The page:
4. What is the subtenant renting? A room or the entire apartment?

 

Security Deposits when Subleasing

Does my subtenant automatically get my deposit?

Sign a subletting agreement that addresses these questions to avoid problems.

Original Tenant: Protect your deposit!

Whenever possible, it's a good idea for the original tenant and the subtenant to conduct a joint, written inspection at the beginning and end of the sublease period, recording, in writing, any damage. If a joint inspection is not possible:

Who should the subtenant pay the deposit to?

The best arrangement for both parties is for the subtenant to pay the deposit directly to the landlord who is responsible, under the terms of the sublease contract, for refunding the subtenant's deposit. The original tenant is best protected if the sublease agreement says that the landlord will charge the subtenant first for any damage found at the end of the lease that was not reported on the joint inspection conducted at the beginning of the sublease period.

Tips:

The last person out of an apartment--whether original tenant or subtenant, should take photographs to show that the insides of all appliances and fixtures are clean and that walls and floors are not damaged. Without photographs, both original tenant and subtenant are vulnerable to being charged bogus cleaning, painting or repair charges.

Check the lease for any charges that will be charged at the end of the lease.

The amount refunded to you will be reduced by the amount of charges owed by the original tenant before refund is made to you.

For example, two students subletting, pay an $800 deposit to current tenants expecting to get an $800 refund from the landlord at the end of the sublease. But, the original tenants owe $200 of unpaid rent and $60 of late fees. The lease also provides for a $25 sublet fee. In addition, the lease provides for an automatic deduction from the deposit for sewer taxes and carpet cleaning.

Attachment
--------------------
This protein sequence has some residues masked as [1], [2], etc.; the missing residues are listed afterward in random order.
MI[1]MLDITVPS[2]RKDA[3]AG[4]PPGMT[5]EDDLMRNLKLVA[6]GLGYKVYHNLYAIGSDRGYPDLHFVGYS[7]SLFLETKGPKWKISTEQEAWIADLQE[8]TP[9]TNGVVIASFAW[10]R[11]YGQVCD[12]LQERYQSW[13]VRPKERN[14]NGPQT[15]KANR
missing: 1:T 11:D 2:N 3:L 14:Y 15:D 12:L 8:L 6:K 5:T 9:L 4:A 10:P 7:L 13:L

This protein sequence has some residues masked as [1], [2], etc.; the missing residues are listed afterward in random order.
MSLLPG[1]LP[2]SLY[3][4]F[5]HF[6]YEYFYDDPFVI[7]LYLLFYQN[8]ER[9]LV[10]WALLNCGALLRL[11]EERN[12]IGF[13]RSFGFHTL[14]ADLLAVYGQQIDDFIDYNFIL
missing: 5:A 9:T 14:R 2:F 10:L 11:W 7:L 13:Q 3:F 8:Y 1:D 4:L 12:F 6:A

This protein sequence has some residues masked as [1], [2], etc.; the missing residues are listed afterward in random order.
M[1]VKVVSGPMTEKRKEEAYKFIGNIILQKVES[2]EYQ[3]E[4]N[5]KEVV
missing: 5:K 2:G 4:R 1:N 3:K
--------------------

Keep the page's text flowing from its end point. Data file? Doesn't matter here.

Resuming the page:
The landlord will deduct from the original tenant's $800 deposit, the $260 owed for rent and late fees, deduct the $25 sublet fee, and deduct $130 for sewer taxes and $120 for carpet cleaning. That means that even if you do no damage, the original tenants will be entitled to a refund of only $265. Hence, the landlord will refund to you only $265.

On top of that, if any damage was their fault -- burned carpet or tape marks on walls -- those charges will also be deducted from their deposit. Even if you can prove it was their damage, you'll still end up paying for it because you agreed to get back their damage deposit.

 

How to Find a Subtenant

We don't keep a list of sublease availabilities in our office, but we can refer you to resources you can use to advertise your sublease:

1.  The U of I Study Abroad website housing board.  Here, you can post your ad to other U of I students (you have to use your net ID to log into it)

2.  Craigslist.org:  Here, you can also post your ad for free, but be very careful about scams.  Craigslist has a pretty good page talking about what to look out for that should be a good indication if a response is a scam.

3.  Daily Illini classifed section:  they have a sublet section, both in their print paper and online, but they do charge for it. 

Locating a summer subletter: This will be most difficult as many students are looking for someone to sublet from them in the summer with very few students left to do so. Consider making your rent price negotiable.

 

How to find a Sublease or a Semester-Only Lease

Many leases will be 12 months long or a full academic year, especially furnished apartments near campus.

You will most likely need to sublet from another renter who needs someone to take over their apartment for a semester.

Strategies to find a sublet:

1. Utilize the U of I Study Abroad Housing Board. You can find other students who need a subletter while they are studying abroad. You must use your Net ID to log in to view or post listings.

2. Check with University Housing. Sometimes their apartments allow for semester-long leases. Also, the Residence Halls will accommodate a semester-long stay and single rooms may be available. Private Certified Housing includes some apartment-style living options and MAY have a six month lease option available.

3. Check Craig's List for renters looking to sublet their apartment for the time you need a place to stay. Be aware of scams!

If you are searching for a spring-only lease, you may find a rental that the landlord was not able to rent for the academic year and it has been vacant for all of fall. Ask us for a list of the landlords leasing furnished apartments near campus to check their websites for availabilities.

If you are looking for a summer sublet, you may pay a reduced amount of rent due to the high number of students looking for subletters. Be sure to read the risks involved in subletting above, as they are most important for summer sublets because they are the last tenants to move out.

 

The Tenant Union does not provide legal services of any kind. All information provided in this publication is intended to help the average person prevent problems and deal with common concerns of renting. When legal help is needed, always consult with an attorney at law.